It’s been a while since I created a bird project for our yard…so I decided to combine this year’s “Cabin” theme with an outdoors project. Since we always have nesting wrens and chickadees at our house, I wanted to make them a new, alternative abode.
Now- I could have constructed a miniature cabin from scratch. But oh my goodness, that sounded like a lot of work! So instead, I decided to repurpose a 1970s-era souvenir bank- the kind that used to be found at every national park gift shop across the USA. Did you have one when you were younger?
Remember those? I do…vaguely…and since the dimensions are nearly perfect for a DIY wren house, I figured it might just be the cutest bank-turned-birdhouse ever. This post contains affiliate links for your crafting convenience.
First step- I needed to fill in the bank’s coin slot! So, I used some quasi-color-matched wood putty and a wooden coffee stirrer to carefully seal up the slot.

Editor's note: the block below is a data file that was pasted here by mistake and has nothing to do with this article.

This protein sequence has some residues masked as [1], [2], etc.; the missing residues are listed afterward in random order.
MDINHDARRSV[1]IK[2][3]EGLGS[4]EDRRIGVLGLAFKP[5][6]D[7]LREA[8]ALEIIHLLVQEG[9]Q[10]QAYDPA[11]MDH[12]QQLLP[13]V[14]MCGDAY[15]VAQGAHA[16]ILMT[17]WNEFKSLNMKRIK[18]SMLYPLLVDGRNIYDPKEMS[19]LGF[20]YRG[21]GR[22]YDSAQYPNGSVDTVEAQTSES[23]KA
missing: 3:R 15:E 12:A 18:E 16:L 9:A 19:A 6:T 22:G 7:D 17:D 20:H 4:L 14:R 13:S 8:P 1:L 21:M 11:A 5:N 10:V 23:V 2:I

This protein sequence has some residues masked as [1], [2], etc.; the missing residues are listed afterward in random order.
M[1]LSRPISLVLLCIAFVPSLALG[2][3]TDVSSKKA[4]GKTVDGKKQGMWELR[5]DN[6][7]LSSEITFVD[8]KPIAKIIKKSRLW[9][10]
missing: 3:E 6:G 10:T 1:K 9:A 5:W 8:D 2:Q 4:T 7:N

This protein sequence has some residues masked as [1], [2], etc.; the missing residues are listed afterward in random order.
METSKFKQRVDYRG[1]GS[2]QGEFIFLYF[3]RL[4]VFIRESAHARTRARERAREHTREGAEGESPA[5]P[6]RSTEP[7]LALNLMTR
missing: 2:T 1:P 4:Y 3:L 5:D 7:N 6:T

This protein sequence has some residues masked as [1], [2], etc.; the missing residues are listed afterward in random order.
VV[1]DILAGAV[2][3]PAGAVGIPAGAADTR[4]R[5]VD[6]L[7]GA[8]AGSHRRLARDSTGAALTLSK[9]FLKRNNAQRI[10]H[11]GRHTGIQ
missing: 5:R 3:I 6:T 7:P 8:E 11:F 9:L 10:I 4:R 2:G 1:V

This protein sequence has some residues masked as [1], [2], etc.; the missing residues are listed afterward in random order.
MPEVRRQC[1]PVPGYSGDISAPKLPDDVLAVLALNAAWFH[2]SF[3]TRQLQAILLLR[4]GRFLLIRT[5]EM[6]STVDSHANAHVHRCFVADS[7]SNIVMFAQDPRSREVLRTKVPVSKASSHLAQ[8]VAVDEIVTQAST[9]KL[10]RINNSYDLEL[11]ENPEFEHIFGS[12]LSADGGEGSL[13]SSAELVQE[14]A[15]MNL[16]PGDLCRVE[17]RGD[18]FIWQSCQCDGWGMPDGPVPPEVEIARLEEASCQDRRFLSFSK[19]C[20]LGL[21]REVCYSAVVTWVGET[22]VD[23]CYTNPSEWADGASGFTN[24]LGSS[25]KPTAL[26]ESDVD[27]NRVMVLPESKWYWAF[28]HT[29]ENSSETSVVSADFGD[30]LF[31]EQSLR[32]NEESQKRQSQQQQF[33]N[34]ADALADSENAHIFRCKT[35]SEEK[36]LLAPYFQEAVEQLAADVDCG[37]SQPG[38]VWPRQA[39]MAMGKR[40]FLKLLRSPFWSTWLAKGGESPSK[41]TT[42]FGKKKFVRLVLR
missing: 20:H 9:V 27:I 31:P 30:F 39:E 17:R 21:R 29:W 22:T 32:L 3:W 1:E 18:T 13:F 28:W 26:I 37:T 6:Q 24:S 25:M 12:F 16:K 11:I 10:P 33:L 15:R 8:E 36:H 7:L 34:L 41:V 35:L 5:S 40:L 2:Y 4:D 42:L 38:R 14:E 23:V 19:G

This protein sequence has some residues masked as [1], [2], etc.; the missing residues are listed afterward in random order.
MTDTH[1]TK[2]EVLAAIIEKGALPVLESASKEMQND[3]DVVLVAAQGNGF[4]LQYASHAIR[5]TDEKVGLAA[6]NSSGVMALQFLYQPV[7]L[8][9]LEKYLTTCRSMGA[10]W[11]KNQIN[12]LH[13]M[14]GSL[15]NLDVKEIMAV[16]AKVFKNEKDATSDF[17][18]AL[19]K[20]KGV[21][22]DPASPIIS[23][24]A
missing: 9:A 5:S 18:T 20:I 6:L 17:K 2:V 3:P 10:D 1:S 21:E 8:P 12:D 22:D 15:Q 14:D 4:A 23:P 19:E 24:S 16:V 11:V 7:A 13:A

I went ahead and applied some putty to the seam where the two roof sections met, and let it dry/cure overnight. Then, using a hole cutting bit, we created a 1⅛” hole (ideal for the smallest birds, like my wrens and chickadees). My small, child-sized fingers could then sand down the inner edge until it was smooth.
Next, I added two small eye screws under each gable (for hanging purposes). Putting the eye screws here (as opposed to one on each roof section) will help balance the house better and the area is less likely to get wet from weather.
As a precaution, we drilled two small holes in the bottom…on either side of the coin access! This will help with air flow to prevent mold & mildew from building up inside.
Once all the drilling was complete, I gave the entire bird house a healthy coat of sealant and let it dry overnight. Then, I strung some wire between the two eye screws and it was ready to hang outside!
Ta-da!! Isn’t it just the cutest? And in case you were curious, wrens prefer birdhouses that do NOT have a perch outside the entrance, which is why I didn’t add one to the project.
I can’t wait to bring it to the mountain cabin and hang it outside! And if you follow me on Facebook and/or Instagram, you’ll definitely be able to see any updated photos of my Cabin projects, including this one!